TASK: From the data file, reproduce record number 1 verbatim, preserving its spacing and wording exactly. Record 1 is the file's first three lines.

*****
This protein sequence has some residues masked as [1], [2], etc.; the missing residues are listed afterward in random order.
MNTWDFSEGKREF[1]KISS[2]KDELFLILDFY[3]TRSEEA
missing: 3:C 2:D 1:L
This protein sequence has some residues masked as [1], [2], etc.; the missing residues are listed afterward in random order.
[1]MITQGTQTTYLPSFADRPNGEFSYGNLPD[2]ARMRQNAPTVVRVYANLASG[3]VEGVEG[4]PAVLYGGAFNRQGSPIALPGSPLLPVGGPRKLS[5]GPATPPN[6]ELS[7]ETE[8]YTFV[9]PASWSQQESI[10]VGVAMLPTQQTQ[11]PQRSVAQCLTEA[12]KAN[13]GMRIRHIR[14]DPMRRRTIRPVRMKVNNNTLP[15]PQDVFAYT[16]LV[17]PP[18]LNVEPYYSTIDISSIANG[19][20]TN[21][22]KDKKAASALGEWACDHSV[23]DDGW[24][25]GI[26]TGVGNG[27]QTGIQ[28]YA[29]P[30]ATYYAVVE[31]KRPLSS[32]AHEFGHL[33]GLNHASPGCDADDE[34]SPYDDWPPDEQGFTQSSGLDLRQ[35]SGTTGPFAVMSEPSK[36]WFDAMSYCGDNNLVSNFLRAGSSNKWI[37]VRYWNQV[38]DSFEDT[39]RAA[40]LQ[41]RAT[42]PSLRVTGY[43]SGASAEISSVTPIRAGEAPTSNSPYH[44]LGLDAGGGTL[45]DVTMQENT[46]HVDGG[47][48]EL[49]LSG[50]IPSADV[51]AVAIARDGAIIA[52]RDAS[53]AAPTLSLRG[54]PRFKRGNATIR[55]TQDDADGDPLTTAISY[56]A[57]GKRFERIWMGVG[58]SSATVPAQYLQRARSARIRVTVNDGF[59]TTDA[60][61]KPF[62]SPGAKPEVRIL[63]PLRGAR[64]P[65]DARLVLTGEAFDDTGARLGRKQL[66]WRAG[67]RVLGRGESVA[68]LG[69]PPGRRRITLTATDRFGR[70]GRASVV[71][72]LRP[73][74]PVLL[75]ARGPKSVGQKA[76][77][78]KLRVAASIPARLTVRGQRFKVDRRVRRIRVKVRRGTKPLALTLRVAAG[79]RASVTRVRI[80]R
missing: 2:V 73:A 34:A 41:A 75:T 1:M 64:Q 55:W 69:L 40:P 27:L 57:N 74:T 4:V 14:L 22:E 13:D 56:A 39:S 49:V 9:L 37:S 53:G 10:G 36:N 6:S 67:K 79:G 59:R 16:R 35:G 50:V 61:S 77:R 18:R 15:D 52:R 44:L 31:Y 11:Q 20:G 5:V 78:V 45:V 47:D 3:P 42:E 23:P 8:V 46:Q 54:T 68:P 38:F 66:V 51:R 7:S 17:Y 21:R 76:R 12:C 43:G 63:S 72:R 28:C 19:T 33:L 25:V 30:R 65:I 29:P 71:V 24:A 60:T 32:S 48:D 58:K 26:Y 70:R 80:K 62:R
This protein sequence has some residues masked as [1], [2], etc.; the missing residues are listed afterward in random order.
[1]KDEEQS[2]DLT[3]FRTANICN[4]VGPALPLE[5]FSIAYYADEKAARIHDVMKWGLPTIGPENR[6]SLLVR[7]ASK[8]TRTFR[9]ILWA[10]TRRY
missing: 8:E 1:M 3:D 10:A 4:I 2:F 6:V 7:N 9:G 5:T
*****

This protein sequence has some residues masked as [1], [2], etc.; the missing residues are listed afterward in random order.
MNTWDFSEGKREF[1]KISS[2]KDELFLILDFY[3]TRSEEA
missing: 3:C 2:D 1:L